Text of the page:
Maple Syrup is something I have always taken for granted. It’s what I buy to put on pancakes and waffles. Sometimes I buy Mrs. Butterworths and sometimes I buy a brand that says “Real” Maple Syrup. I recently became aware of the difference between the two products and I learned how the “real” stuff is so versatile. I owe it all to this book:
Maple Syrup Cookbook:
Over 100 Recipes for Breakfast, Lunch and Dinner
by Ken Haedrich
The book is written by someone with deep knowledge of maple syrup from the point of gathering the sap from the tree, the boiling process and on to a wide variety of uses for the final product.
I caught the author’s enthusiasm immediately in the first chapter when he talked about the history. I liked how he linked us back to the Native Americans who taught the early settlers how to harvest the tree. The author covered innovations made by the colonists, and then on to a look at the current process for gathering maple syrup, including a nice chart on the various grades of syrup and good photos of the process.
The recipe section was, to my ignorant of maple brain, amazing! I could not believe how many different ways I can now use maple syrup. There are some breakfast recipes but this goes way beyond that. I made a list of some of the recipes I want to try. Here they are. What do you think:
- Maple Bran Muffins (page 25)
- Maple Cream Scones (page 29)
- Peach Pineapple Butter (page 54)
- Curried Pumpkin Apple Soup (page 66)
- Slow Cooker Sweet and Sour Meatballs Yankee Style (page 68)
- Green Bean Salad (page 72)
- Jicama, Orange and Grape Salad (page 74)
- Braised Onions With Bacon (page 88)
- Maple Roasted Root Vegetables (page 94)
- Maple Glazed Brussel Sprouts (page 100)
- Roast Breast of Chicken with Red Wine-Blueberry Glaze (page 103
- Maple Beef Teriyaki (page 111)
I stopped before I got to the “Sweets.” I hope looking at the list above gives you an idea of the versatility of maple syrup. All the recipes were in an easy-to-read style. Every recipe did not have it’s own picture, but many did. I liked the little sidebars with each recipe that gave a little background. It’s like having a friend comment on a personal recipe he/she is sharing with you.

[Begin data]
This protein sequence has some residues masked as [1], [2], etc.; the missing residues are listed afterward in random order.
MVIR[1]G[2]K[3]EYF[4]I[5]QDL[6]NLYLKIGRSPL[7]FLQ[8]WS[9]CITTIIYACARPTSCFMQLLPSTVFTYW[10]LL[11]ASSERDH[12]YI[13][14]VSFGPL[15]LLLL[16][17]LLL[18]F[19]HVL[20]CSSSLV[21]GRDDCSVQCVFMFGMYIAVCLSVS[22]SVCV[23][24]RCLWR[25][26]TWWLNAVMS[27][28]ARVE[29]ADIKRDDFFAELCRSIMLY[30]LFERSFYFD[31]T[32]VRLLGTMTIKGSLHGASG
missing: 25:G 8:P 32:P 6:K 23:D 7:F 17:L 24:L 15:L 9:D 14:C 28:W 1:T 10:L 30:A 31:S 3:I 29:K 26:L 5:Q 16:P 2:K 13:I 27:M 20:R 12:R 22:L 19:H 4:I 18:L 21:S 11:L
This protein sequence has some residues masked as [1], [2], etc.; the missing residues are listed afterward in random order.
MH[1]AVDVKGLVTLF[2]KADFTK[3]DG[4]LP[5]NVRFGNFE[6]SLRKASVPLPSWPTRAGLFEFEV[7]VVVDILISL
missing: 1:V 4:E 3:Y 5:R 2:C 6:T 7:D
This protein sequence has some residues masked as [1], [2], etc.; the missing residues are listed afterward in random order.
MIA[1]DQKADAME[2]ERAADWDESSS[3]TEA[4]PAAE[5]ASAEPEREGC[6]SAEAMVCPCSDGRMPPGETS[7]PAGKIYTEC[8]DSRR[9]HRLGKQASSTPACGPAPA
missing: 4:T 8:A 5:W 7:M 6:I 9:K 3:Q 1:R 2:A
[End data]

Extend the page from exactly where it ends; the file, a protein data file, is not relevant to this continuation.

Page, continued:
As you can see, there are so many recipes I’d like to tell you about, but there isn’t time or room. (I recommend you find a copy of this book.) I will share one of the recipes today. My husband and I resolved last Fall that we would eat at least one fish meal a week.
We’ve kept our resolution, but it’s caused us to move out of our comfort zone and to experiment with different fish and different ways of cooking and eating it. Below is one of the new ways. Trust me, mango is not one of those foods we normally eat, nor is trying maple syrup on fish normal. However, the experiment was successful.
Salmon with Mango Salsa
- 1 ripe mango, peeled, pitted, and chopped
- 1 small jalapeno, seeded and finely chopped
- 2 scallions, green part only, finely chopped
- Juice of 1 small lime (about 1 tablespoon)
- 1 tablespoon pure maple syrup
Salmon and Glaze:
- 4 salmon fillets (about 6 ounces each)
- 2 tablespoons olive oil
- 2 tablespoons maple syrup
- 1 ½ tablespoons Dijon mustard
- 1 ½ tablespoons fresh lime juice
- 1 tablespoon (peeled) minced fresh ginger
- 2 cloves garlic, minced
1. For the Salsa: Combine everything in a small bowl. Refrigerate, covered, to allow the flavors to blend. The salsa will actually keep up to 2 days in the refrigerator.
2. For the Glaze: Whisk together the olive oil, maple syrup, mustard, lime juice, ginger, and garlic. Set aside.
3. For the Salmon: Preheat a grill to medium-high or preheat a broiler.
4. Put it together:
Spoon the glaze heavily over the fleshy side of the salmon fillets. Set aside 5 to 10 minutes. Grill fillets skin side down for 4 to 5 minutes, carefully turn over and grill another 4 to 5 minutes. To oven broil, line a rimmed baking sheet with foil and coat with a little oil or non-stick cooking spray. Place salmon fillets on the foil, skin side down — 4 to 5 inches from heat. It should take 7 to 8 minutes. Transfer salmon to a platter or divide onto plates. Spoon the salsa over the salmon.